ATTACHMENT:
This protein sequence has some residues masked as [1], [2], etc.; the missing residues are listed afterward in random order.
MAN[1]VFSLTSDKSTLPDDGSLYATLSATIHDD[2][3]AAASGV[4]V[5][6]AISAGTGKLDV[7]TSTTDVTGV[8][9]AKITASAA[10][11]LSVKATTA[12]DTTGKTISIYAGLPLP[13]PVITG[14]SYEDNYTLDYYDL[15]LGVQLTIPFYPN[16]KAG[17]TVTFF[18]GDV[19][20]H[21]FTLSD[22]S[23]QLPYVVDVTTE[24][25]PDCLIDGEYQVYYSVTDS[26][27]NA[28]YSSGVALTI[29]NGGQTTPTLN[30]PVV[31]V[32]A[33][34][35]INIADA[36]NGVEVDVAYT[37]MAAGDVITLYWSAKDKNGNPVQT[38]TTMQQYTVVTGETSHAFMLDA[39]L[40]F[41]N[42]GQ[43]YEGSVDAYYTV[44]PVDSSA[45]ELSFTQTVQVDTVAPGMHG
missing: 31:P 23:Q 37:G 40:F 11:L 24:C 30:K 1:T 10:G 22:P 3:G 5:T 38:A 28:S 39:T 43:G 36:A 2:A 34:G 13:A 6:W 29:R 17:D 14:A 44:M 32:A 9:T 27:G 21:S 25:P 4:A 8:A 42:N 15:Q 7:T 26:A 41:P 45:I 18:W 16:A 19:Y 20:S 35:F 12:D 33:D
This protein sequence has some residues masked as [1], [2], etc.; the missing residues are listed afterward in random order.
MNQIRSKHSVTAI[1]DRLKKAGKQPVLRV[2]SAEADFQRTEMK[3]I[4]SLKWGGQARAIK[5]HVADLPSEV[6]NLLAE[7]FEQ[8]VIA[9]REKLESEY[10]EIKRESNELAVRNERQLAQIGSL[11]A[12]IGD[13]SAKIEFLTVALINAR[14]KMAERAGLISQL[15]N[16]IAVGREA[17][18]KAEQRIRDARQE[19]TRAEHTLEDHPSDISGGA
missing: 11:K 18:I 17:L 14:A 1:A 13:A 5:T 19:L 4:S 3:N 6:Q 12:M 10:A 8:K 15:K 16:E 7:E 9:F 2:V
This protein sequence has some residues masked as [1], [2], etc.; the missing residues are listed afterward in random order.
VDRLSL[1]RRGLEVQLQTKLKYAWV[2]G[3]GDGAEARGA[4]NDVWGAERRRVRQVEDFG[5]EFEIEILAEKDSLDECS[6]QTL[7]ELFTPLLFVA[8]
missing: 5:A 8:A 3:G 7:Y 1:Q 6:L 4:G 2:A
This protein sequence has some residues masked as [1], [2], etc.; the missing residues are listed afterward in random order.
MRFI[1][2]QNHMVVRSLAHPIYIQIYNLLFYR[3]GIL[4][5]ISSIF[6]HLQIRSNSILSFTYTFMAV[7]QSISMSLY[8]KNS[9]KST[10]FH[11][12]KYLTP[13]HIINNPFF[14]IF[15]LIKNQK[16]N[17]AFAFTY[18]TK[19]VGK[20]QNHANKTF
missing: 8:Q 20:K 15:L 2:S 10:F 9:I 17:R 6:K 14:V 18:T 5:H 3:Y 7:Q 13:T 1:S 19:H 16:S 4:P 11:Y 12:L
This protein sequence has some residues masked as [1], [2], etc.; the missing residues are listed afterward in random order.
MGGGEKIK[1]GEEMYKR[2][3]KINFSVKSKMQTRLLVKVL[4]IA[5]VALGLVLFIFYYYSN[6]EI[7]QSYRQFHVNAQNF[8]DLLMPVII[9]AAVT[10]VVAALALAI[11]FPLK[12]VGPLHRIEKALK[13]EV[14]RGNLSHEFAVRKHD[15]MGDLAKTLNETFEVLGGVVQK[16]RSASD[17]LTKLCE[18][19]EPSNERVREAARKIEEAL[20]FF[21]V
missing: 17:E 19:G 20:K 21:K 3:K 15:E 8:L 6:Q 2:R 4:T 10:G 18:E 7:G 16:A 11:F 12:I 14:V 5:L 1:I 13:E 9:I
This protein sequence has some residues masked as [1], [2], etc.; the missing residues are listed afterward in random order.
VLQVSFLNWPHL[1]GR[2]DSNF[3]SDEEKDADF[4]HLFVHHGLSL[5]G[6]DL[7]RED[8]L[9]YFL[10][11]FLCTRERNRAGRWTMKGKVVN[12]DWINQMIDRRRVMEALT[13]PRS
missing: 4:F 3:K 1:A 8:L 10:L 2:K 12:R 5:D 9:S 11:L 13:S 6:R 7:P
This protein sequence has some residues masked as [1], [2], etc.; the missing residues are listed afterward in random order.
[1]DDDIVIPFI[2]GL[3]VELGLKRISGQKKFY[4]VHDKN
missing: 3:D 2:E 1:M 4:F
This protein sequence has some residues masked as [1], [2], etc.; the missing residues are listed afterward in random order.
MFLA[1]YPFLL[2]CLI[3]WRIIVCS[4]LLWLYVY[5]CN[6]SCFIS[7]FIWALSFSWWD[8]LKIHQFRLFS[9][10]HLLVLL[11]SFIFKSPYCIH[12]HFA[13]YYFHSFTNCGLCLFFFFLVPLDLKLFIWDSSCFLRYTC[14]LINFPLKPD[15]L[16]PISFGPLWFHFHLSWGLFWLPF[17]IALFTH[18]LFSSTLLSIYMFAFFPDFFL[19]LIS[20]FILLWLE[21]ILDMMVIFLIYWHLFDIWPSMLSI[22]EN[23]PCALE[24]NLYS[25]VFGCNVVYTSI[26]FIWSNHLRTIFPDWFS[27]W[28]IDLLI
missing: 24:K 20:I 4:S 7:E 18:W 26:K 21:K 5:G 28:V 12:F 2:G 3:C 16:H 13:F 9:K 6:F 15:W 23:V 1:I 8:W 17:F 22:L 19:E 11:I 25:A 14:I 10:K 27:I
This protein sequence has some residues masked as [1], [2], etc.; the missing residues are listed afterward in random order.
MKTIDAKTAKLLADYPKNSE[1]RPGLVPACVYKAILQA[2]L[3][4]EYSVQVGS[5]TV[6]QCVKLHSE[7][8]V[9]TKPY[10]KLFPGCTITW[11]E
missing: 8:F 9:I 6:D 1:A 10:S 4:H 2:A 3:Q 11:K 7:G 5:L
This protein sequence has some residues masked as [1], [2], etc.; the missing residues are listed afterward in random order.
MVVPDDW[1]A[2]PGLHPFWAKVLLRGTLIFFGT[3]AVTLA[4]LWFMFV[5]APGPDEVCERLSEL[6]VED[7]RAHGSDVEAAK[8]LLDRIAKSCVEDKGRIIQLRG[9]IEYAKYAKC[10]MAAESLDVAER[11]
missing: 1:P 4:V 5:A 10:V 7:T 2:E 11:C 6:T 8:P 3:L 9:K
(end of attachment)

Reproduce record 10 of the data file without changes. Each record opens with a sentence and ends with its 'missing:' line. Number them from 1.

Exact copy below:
This protein sequence has some residues masked as [1], [2], etc.; the missing residues are listed afterward in random order.
MVVPDDW[1]A[2]PGLHPFWAKVLLRGTLIFFGT[3]AVTLA[4]LWFMFV[5]APGPDEVCERLSEL[6]VED[7]RAHGSDVEAAK[8]LLDRIAKSCVEDKGRIIQLRG[9]IEYAKYAKC[10]MAAESLDVAER[11]
missing: 1:P 4:V 5:A 10:V 7:T 2:E 11:C 6:T 8:P 3:L 9:K